BUAD Notes for Final

BUAD Notes for Final - BUAD notes for final: Chapter 13...

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BUAD notes for final: Chapter 13 (power and politics) By learning how power works in organizations, you’ll be better able to use your knowledge to help you be a more effective manager. Power: a capacity that A hast to influence the behavior of B so that B acts in accordance with A’s wishes. Dependency: B’s relationship to A when A possesses something that B requires. Power does not require goal compatibility, merely dependence. Leadership requires some congruence between the goals of the leader and those being led. A second difference relates to the direction of influence. Formal power is based on an individual’s position in an organization Coercive power: dependent on fear: Reward power: compliance achieved based on the ability to distribute rewards that others view as valuable. Legitimate power: the power a person receives as a result of his position in the formal hierarchy of an organization. Information power: comes from access to and control over information Personal power comes from an individual’s unique characteristics. Expert power: influence based on special skills or knowledge. Referent power: is based on possession by an individual of desirable resources or personal traits. Charismatic power: an extension of referent power stemming from an individual’s personality and interpersonal style. Dependency: the key to power General dependency postulate: the greater B’s dependency on A, the greater power A has over B. Dependency is increased when the resource you control is important, scarce, and nonsubstitutable. The things you control must be perceived as being important, scarce, and nonsubstitutable. Power tactics: ways in which individuals translate power bases into specific actions. The findings identified seven tactical dimensions or strategies: Reason: use of facts and date to make a logical or rational presentation of ideas Friendliness: use of flattery, creation of goodwill, acting humble, and being friendly prior to making a request. Coalition: getting the support of other people in the organization to back up the request Bargaining: use of negotiation through the exchange of benefits of favors Assertiveness: use of a direct and forceful approach such as demanding compliance with requests, repeating reminders, ordering individuals to do what is asked, and pointing out that rules require compliance. Higher authority: gaining the support of higher levels in the organization to back up requests Sanctions: use of organizationally derived rewards and punishments such as preventing or promising a salary increase, threatening to give an unsatisfactory performance evaluation, or withholding a promotion. Coalition: an informal group bound together by the active pursuit of a single issue.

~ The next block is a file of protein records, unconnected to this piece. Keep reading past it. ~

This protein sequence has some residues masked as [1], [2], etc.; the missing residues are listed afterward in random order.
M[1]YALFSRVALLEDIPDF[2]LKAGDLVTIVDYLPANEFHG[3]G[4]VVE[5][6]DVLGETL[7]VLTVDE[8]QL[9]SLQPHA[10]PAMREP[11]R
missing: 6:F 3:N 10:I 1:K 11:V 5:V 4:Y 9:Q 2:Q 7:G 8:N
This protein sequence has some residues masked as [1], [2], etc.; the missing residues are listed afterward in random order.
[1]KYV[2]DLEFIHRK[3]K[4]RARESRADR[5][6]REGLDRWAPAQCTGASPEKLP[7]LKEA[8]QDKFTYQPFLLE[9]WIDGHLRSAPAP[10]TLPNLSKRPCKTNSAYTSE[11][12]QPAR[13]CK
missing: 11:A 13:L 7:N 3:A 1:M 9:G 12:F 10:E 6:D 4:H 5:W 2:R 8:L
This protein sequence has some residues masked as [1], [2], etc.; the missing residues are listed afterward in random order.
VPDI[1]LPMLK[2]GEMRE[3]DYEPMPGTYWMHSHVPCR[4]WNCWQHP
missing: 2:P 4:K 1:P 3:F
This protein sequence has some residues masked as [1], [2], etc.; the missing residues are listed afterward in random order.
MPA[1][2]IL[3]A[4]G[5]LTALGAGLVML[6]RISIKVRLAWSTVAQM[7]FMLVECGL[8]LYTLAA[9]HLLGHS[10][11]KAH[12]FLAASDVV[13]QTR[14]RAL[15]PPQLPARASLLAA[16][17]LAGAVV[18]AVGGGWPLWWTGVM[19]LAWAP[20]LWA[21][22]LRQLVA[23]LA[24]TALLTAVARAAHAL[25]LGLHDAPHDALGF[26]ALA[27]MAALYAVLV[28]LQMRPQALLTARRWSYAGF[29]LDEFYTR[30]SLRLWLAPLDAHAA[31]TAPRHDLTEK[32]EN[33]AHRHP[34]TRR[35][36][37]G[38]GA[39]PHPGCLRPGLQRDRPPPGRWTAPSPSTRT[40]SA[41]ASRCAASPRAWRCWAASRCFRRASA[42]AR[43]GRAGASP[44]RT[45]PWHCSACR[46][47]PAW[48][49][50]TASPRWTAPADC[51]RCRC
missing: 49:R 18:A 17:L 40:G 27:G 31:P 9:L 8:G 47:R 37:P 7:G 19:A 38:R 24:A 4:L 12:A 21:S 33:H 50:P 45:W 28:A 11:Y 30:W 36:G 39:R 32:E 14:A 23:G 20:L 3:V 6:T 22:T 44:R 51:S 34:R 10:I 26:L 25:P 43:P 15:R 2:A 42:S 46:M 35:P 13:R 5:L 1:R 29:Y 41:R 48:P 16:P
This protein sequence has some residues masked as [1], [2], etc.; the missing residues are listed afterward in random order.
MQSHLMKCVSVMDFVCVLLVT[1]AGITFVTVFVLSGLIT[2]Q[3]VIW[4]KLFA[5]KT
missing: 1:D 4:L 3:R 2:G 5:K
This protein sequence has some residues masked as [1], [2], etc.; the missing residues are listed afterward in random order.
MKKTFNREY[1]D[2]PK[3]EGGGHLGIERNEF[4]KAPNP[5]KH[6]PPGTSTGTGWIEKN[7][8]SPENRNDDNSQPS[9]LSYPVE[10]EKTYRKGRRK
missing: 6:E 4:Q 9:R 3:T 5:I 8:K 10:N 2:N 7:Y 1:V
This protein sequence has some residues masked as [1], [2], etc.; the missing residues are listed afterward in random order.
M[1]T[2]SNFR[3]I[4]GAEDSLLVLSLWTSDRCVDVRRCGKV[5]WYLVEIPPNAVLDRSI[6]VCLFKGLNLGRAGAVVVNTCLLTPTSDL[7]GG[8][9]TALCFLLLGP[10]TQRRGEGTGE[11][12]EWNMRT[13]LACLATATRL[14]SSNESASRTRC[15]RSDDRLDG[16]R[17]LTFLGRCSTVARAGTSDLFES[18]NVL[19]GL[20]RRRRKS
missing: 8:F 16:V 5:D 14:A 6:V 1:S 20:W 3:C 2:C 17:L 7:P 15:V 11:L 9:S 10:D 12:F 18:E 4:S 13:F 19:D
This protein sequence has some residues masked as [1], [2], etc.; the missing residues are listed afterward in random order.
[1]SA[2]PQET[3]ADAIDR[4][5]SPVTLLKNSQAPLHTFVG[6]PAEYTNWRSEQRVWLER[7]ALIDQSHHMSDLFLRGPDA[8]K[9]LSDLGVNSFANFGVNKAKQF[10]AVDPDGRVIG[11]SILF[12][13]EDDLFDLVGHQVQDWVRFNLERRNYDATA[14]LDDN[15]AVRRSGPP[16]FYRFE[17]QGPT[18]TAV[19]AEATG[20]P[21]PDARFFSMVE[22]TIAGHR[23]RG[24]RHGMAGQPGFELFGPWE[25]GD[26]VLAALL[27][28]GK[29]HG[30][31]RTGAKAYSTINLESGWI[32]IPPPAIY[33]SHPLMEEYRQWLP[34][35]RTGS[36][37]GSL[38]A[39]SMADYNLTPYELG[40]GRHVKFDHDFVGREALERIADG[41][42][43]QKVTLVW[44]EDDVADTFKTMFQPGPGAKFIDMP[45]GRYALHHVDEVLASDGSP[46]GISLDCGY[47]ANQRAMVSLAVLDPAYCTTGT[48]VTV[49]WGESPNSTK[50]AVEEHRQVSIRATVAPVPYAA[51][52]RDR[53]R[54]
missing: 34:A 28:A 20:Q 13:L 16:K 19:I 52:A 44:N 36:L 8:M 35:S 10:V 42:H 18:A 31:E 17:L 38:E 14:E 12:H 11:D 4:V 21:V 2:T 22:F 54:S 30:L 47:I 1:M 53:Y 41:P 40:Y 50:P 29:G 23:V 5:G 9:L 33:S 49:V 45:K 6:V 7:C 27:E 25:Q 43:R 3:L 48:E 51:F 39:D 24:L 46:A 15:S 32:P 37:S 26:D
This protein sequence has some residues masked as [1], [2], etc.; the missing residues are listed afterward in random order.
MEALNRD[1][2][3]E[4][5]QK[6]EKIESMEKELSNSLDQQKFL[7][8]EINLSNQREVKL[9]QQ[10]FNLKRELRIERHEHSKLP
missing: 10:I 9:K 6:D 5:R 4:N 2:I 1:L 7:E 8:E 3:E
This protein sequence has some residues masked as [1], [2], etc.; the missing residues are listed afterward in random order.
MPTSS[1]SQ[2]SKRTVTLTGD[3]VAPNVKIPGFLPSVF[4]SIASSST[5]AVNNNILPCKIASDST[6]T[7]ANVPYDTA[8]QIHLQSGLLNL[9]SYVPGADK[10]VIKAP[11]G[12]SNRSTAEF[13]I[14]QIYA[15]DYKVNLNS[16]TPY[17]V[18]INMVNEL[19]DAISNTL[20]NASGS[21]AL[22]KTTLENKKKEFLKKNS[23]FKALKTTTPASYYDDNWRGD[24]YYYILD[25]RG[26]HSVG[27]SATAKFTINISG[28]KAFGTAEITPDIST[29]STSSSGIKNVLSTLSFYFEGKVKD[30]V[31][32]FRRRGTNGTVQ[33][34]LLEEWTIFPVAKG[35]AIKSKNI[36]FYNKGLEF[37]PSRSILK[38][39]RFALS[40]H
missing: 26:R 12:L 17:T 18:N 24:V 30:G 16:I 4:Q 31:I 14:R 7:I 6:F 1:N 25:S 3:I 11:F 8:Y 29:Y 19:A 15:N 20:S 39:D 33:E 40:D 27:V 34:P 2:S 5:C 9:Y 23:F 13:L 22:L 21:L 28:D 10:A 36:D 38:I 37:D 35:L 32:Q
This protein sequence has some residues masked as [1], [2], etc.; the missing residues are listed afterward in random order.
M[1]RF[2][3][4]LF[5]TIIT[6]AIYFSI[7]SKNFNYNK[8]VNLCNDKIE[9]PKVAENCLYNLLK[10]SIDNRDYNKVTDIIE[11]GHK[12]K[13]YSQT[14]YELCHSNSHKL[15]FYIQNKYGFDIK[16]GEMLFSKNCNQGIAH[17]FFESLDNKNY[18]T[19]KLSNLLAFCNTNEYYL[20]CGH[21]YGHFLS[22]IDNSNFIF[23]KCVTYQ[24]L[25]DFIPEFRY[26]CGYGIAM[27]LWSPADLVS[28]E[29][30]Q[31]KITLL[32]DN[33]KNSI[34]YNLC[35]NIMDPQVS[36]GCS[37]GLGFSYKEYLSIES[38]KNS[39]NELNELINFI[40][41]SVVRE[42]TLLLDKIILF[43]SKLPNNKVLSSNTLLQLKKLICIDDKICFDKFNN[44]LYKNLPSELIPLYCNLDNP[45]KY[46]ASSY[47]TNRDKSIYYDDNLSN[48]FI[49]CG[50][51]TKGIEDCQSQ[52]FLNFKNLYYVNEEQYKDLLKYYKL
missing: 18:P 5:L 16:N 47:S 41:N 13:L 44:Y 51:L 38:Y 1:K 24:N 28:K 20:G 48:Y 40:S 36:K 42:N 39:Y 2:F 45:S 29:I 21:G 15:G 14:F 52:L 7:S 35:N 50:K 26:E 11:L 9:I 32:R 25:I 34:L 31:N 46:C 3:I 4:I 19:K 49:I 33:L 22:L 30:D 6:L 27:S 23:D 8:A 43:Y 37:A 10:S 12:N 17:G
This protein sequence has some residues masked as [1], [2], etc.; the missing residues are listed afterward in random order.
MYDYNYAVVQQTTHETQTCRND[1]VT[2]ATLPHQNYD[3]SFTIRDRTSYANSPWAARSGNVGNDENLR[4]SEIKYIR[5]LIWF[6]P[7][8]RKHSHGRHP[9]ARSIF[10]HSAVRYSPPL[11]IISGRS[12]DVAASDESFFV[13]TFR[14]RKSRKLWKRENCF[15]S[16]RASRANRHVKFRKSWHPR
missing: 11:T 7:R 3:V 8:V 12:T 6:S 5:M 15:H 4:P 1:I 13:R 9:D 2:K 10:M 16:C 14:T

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BUAD Notes for Final - BUAD notes for final: Chapter 13...

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